Churches reach out to community in need despite losses
By Rick Jones | Presbyterian News Service
CORPUS CHRISTI – It’s a sunny day, and a light breeze blows across Port Aransas, Texas, a small island near Corpus Christi. It’s a stark difference to the weather two week ago when Hurricane Harvey crashed into the community.
On Thursday, leaders of Presbyterian Disaster Assistance and Mission Presbytery got their first look at Harvey’s wrath. Streets are still littered with debris from the powerful storm. Some homeowners have been able to clear out old carpeting, furniture and appliances. The roofs have been ripped off several businesses, power lines are down, and tangled metal that used to be an awning or a fence now litter fields and streets.
At the Community Presbyterian Church pastored by the Rev. Steve Shullanberger, volunteers have already ripped up water-soaked carpeting while dirt and mold cover the floors, walls and ceilings. The sanctuary, classrooms and fellowship center are unusable. A multi-faith food pantry at the church is in ruins.
“A huge, metal container landed between our church building and two palm trees, just inches from the building,” said Shullanberger. “I don’t know how that could have happened without causing more damage.”
On the back of the property, a fishing boat sits in the middle of the church yard, and downed power line are draped across the church parking lot. There is no electricity, and debris and a damp stench fill the sanctuary, office and education facility.
“There are buildings in this community that are no more than shells. The windows are gone and everything on the inside has been destroyed. It looks like a big garbage dump,” said Shullanberger. “There are boats where boats should not be. I’ve lived in communities hit by tornadoes and strong storms but nothing like this.”
Shullanberger said the first 10 days were very difficult, and his congregation is struggling to connect and get power and phone service. The lack of telephone service and limited transportation have made it difficult for him to reach all his members.
Approximately 30 miles to the northeast is the community of Taft. Cleanup continues in the small city, but Clayton and Cheryl Brockman, ruling elders at First Presbyterian Church, said it could have been worse.
“We got off easy overall. We’re going to have to have the carpet taken out after the storm blew out the stained glass window in the balcony,” said Clayton. “But considering the problems in other towns, we’re lucky.”
First Presbyterian has developed a strong interfaith partnership with Catholic, Baptist and Methodist churches in the area. Working together, Clayton said they’ve been able to provide community services to residents in need.
“We’ve hosted volunteers and given out more than 200,000 pounds of food in the past two weeks because we have the organization to do it,” said Cheryl Brockman. “We don’t compete, we collaborate.”
Clayton said it will be years before Taft completely recovers. Despite the increase in the mosquito population, he added that the cooler weather has provided much needed relief the past few days.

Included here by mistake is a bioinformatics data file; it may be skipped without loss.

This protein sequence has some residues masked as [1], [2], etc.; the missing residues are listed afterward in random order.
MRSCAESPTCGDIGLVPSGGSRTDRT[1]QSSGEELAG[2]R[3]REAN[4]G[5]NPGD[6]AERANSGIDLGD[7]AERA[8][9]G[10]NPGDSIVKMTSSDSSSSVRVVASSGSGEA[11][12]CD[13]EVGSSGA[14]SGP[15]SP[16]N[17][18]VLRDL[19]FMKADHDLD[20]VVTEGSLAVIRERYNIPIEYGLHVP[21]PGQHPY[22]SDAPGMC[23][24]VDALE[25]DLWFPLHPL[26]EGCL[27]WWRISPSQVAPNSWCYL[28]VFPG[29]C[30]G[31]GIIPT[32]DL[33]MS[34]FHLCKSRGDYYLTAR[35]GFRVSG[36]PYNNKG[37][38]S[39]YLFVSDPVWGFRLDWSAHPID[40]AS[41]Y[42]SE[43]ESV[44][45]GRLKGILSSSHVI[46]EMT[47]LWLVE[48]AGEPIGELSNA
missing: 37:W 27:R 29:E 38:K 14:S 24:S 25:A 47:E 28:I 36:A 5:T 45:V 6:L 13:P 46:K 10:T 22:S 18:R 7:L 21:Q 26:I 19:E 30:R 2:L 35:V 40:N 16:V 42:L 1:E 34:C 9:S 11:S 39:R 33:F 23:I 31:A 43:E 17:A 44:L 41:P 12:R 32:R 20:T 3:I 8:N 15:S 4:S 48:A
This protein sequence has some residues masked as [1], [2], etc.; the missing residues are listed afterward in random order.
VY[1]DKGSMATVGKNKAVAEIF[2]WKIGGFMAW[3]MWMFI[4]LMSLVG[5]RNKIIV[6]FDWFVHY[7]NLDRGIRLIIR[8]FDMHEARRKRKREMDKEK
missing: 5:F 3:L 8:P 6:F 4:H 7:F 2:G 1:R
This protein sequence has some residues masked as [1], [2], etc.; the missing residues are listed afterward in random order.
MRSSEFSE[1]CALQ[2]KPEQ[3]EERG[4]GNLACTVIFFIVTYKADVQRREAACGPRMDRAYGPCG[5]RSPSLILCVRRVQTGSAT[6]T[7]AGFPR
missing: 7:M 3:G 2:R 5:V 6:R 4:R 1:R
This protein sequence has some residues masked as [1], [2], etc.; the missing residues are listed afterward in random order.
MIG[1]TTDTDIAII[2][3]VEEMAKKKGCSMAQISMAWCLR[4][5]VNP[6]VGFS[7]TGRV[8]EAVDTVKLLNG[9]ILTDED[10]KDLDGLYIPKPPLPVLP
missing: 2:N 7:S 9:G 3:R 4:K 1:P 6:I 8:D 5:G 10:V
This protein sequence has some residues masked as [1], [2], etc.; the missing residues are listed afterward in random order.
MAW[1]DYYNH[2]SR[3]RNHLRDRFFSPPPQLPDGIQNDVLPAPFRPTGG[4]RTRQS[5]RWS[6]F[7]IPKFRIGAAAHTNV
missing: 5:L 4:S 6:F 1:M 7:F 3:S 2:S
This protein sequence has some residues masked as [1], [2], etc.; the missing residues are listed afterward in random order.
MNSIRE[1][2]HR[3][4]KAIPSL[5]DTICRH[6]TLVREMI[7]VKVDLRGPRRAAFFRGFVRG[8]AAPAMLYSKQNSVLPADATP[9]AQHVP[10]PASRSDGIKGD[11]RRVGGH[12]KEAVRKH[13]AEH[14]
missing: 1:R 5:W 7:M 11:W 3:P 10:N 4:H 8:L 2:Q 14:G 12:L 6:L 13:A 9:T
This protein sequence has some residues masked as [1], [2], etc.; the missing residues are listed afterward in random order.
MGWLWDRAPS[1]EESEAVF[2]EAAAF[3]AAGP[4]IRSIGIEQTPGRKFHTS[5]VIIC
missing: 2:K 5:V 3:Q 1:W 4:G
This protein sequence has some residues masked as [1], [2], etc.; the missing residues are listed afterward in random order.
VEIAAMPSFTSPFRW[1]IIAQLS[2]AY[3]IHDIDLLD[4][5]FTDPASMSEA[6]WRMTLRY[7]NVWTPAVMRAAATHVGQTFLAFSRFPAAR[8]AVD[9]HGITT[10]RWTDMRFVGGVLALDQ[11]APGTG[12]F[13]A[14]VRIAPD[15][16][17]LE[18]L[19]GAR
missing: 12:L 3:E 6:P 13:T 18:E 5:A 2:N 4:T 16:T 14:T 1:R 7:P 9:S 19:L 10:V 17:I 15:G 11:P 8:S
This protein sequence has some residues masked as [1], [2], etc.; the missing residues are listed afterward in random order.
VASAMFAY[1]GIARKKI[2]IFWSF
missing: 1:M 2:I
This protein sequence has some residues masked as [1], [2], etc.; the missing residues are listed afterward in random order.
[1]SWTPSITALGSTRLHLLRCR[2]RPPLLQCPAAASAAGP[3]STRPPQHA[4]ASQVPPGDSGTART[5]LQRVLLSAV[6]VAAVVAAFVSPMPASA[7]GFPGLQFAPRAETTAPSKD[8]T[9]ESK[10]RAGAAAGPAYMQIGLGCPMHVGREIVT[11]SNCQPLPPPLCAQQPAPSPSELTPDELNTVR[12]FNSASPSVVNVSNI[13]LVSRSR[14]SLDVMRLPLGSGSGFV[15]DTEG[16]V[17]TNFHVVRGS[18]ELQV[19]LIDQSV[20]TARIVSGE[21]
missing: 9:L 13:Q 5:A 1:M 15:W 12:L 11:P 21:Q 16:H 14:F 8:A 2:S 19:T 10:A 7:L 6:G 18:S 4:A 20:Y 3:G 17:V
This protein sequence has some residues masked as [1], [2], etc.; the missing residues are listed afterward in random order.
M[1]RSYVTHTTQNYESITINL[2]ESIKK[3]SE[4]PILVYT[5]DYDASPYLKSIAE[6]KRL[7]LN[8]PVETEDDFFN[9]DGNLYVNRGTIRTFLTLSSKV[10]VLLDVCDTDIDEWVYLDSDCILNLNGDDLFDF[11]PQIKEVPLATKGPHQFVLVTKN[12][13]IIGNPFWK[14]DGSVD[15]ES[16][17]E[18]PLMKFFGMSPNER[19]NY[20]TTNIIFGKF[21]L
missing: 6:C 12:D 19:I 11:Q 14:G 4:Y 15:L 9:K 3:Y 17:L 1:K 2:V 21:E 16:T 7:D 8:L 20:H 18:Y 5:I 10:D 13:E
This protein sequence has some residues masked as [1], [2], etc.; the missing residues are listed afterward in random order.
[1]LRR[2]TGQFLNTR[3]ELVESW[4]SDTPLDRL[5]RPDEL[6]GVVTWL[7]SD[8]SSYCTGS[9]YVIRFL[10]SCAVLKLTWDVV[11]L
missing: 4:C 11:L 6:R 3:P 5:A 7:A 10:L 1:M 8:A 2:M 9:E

While donations of food and cleaning supplies are needed, Brockman asked that people refrain from donating used clothes.
“We’re getting a lot of clothes we don’t need including parkas with large holes and even prom dresses. We’ve even had a truck pull up and pile used clothes in the front yard. Volunteers were up until 1:00 a.m. cleaning it up,” said Brockman. “The items are wet, unusable and take up a lot of space. We end up having to hire a crew to come and dispose of it all.”
What they could use, said Brockman, are new socks and underwear in their original packaging.
In the meantime, the small congregation is worshiping in its fellowship center with hopes of being back in the sanctuary by Christmas. “What we need are fewer mouths and more hands and feet of Christ,” he said.
Other stops included the First Presbyterian Churches of Rockport and Refugio. The latter lost the back wall of the sanctuary and a large stained glass window. There was no water damage, and electrical and running water have been restored.
“One of the things that stirred me was how varied the reactions are of the people who have been hit. We’ve seen almost A to Z in terms of responses,” said the Rev. Dr. Sallie Watson, general presbyter of Mission Presbytery. “This was not an equal opportunity storm. But we also heard as many blessings as we did disaster from people who have lived through it.”
“I’m so impressed with the level of engagement of Presbyterian communities of faith in areas impacted by disaster,” said Jim Kirk, PDA associate for national disaster response. “We’ve seen everything from opening doors for shelter to providing space for essential needs, offering prayer and support. It was very impressive.”
PDA director Rev. Dr. Laurie Kraus said she was impressed with the concern for others in times of crisis.
“Even in the midst of Harvey cleanup and with an incredibly long road of rebuilding before them, the people show compassion and concern for people in harm’s way as Irma approaches,” she said. “It shows the expansive nature of the Christian community and the sense of solidarity that binds people together. Instead of a shattering experience, its an integrating experience.”
Kraus, Kirk and Sara Lisherness, director of the church’s Compassion, Peace and Justice ministry, plan to spend the weekend meeting with the Presbytery of the New Covenant and churches in the Houston area.
Presbyterian Disaster Assistance is the emergency response and refugee program of the denomination committed to the long-term journey of recovery of communities adversely affected by a crisis or catastrophic event. It is funded by the One Great Hour of Sharing and raises designated funds for responding to specific disasters.
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